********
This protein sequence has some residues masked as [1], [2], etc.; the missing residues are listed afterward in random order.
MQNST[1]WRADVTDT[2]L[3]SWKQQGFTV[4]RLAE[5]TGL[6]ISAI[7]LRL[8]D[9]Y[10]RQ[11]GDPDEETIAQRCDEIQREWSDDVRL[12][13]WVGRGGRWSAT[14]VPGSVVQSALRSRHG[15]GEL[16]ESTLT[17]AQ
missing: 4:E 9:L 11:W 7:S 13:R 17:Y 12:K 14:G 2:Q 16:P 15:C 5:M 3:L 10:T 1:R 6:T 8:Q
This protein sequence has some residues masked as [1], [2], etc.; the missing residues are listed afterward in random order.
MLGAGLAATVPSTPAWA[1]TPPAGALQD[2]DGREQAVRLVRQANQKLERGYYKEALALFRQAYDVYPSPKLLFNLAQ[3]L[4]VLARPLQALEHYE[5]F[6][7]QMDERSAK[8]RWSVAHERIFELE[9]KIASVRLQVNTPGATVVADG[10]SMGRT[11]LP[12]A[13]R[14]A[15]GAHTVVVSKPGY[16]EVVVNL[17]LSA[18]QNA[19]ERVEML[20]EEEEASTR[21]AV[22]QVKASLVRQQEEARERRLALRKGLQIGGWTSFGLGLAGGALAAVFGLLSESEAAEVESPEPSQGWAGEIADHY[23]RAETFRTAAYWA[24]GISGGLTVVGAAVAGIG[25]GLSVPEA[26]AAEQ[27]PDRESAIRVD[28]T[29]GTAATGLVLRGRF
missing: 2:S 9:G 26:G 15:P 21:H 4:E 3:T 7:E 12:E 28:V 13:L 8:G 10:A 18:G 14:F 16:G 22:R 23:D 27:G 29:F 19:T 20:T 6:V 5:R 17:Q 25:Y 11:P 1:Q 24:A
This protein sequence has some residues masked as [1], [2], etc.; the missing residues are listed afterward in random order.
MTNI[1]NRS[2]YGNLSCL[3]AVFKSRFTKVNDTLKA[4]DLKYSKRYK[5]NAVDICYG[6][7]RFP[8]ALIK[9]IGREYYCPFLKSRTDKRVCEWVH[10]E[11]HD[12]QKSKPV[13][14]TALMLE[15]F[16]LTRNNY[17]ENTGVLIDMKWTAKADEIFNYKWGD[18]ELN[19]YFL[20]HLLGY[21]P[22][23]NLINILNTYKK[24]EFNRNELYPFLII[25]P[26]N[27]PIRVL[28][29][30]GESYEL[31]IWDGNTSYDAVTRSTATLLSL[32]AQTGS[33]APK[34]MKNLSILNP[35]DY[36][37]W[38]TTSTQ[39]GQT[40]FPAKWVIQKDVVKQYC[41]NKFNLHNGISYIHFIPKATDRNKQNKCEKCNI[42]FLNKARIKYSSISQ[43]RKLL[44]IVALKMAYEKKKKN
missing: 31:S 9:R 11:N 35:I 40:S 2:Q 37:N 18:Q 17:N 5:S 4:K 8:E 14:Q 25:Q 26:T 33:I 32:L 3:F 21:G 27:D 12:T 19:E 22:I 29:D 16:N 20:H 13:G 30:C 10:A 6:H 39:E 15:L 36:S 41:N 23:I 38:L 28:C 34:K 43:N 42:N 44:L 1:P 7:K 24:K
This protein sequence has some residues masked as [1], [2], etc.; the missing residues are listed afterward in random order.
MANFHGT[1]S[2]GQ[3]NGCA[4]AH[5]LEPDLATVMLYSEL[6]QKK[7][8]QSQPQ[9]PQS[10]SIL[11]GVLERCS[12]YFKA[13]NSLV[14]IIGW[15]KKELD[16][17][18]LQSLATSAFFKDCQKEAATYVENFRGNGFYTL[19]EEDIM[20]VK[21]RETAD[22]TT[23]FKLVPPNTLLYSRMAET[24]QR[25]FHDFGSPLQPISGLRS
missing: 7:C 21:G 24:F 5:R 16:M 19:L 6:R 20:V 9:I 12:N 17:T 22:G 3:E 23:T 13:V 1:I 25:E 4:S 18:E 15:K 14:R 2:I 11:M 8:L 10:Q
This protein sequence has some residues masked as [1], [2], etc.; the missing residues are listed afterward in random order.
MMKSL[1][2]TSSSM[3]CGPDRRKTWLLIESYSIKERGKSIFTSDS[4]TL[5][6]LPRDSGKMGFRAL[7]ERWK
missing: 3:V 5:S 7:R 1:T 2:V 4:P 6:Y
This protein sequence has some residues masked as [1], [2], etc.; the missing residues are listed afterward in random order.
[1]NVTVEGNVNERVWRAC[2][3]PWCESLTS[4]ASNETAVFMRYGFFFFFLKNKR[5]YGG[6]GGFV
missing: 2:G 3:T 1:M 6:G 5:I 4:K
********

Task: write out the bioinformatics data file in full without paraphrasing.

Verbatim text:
This protein sequence has some residues masked as [1], [2], etc.; the missing residues are listed afterward in random order.
MQNST[1]WRADVTDT[2]L[3]SWKQQGFTV[4]RLAE[5]TGL[6]ISAI[7]LRL[8]D[9]Y[10]RQ[11]GDPDEETIAQRCDEIQREWSDDVRL[12][13]WVGRGGRWSAT[14]VPGSVVQSALRSRHG[15]GEL[16]ESTLT[17]AQ
missing: 4:E 9:L 11:W 7:S 13:R 17:Y 12:K 14:G 2:Q 16:P 15:C 5:M 3:L 10:T 1:R 6:T 8:Q
This protein sequence has some residues masked as [1], [2], etc.; the missing residues are listed afterward in random order.
MLGAGLAATVPSTPAWA[1]TPPAGALQD[2]DGREQAVRLVRQANQKLERGYYKEALALFRQAYDVYPSPKLLFNLAQ[3]L[4]VLARPLQALEHYE[5]F[6][7]QMDERSAK[8]RWSVAHERIFELE[9]KIASVRLQVNTPGATVVADG[10]SMGRT[11]LP[12]A[13]R[14]A[15]GAHTVVVSKPGY[16]EVVVNL[17]LSA[18]QNA[19]ERVEML[20]EEEEASTR[21]AV[22]QVKASLVRQQEEARERRLALRKGLQIGGWTSFGLGLAGGALAAVFGLLSESEAAEVESPEPSQGWAGEIADHY[23]RAETFRTAAYWA[24]GISGGLTVVGAAVAGIG[25]GLSVPEA[26]AAEQ[27]PDRESAIRVD[28]T[29]GTAATGLVLRGRF
missing: 2:S 9:G 26:G 15:P 21:H 4:E 3:T 7:E 12:E 28:V 13:L 8:G 10:A 18:G 14:F 16:G 22:R 23:D 27:G 29:F 19:T 20:T 6:V 5:R 17:Q 25:Y 11:P 1:Q 24:A
This protein sequence has some residues masked as [1], [2], etc.; the missing residues are listed afterward in random order.
MTNI[1]NRS[2]YGNLSCL[3]AVFKSRFTKVNDTLKA[4]DLKYSKRYK[5]NAVDICYG[6][7]RFP[8]ALIK[9]IGREYYCPFLKSRTDKRVCEWVH[10]E[11]HD[12]QKSKPV[13][14]TALMLE[15]F[16]LTRNNY[17]ENTGVLIDMKWTAKADEIFNYKWGD[18]ELN[19]YFL[20]HLLGY[21]P[22][23]NLINILNTYKK[24]EFNRNELYPFLII[25]P[26]N[27]PIRVL[28][29][30]GESYEL[31]IWDGNTSYDAVTRSTATLLSL[32]AQTGS[33]APK[34]MKNLSILNP[35]DY[36][37]W[38]TTSTQ[39]GQT[40]FPAKWVIQKDVVKQYC[41]NKFNLHNGISYIHFIPKATDRNKQNKCEKCNI[42]FLNKARIKYSSISQ[43]RKLL[44]IVALKMAYEKKKKN
missing: 31:S 9:R 11:N 35:I 40:S 2:Q 37:N 18:Q 17:N 5:S 4:K 8:E 14:Q 25:Q 26:T 33:I 32:L 3:F 21:G 27:D 12:T 19:E 22:I 29:D 16:N 20:H 13:G 30:C 10:A 6:H 39:E 15:L 36:S 41:N 23:I 38:L 28:C 34:K 43:N 42:N 44:L 1:P 7:K 24:K
This protein sequence has some residues masked as [1], [2], etc.; the missing residues are listed afterward in random order.
MANFHGT[1]S[2]GQ[3]NGCA[4]AH[5]LEPDLATVMLYSEL[6]QKK[7][8]QSQPQ[9]PQS[10]SIL[11]GVLERCS[12]YFKA[13]NSLV[14]IIGW[15]KKELD[16][17][18]LQSLATSAFFKDCQKEAATYVENFRGNGFYTL[19]EEDIM[20]VK[21]RETAD[22]TT[23]FKLVPPNTLLYSRMAET[24]QR[25]FHDFGSPLQPISGLRS
missing: 7:C 21:G 24:F 5:R 16:M 19:L 6:R 20:V 9:I 12:N 17:T 22:G 3:E 23:T 13:V 1:I 25:E 4:S 18:E 15:K 14:R 2:I 11:M 8:L 10:Q
This protein sequence has some residues masked as [1], [2], etc.; the missing residues are listed afterward in random order.
MMKSL[1][2]TSSSM[3]CGPDRRKTWLLIESYSIKERGKSIFTSDS[4]TL[5][6]LPRDSGKMGFRAL[7]ERWK
missing: 3:V 5:S 7:R 1:T 2:V 4:P 6:Y
This protein sequence has some residues masked as [1], [2], etc.; the missing residues are listed afterward in random order.
[1]NVTVEGNVNERVWRAC[2][3]PWCESLTS[4]ASNETAVFMRYGFFFFFLKNKR[5]YGG[6]GGFV
missing: 2:G 3:T 1:M 6:G 5:I 4:K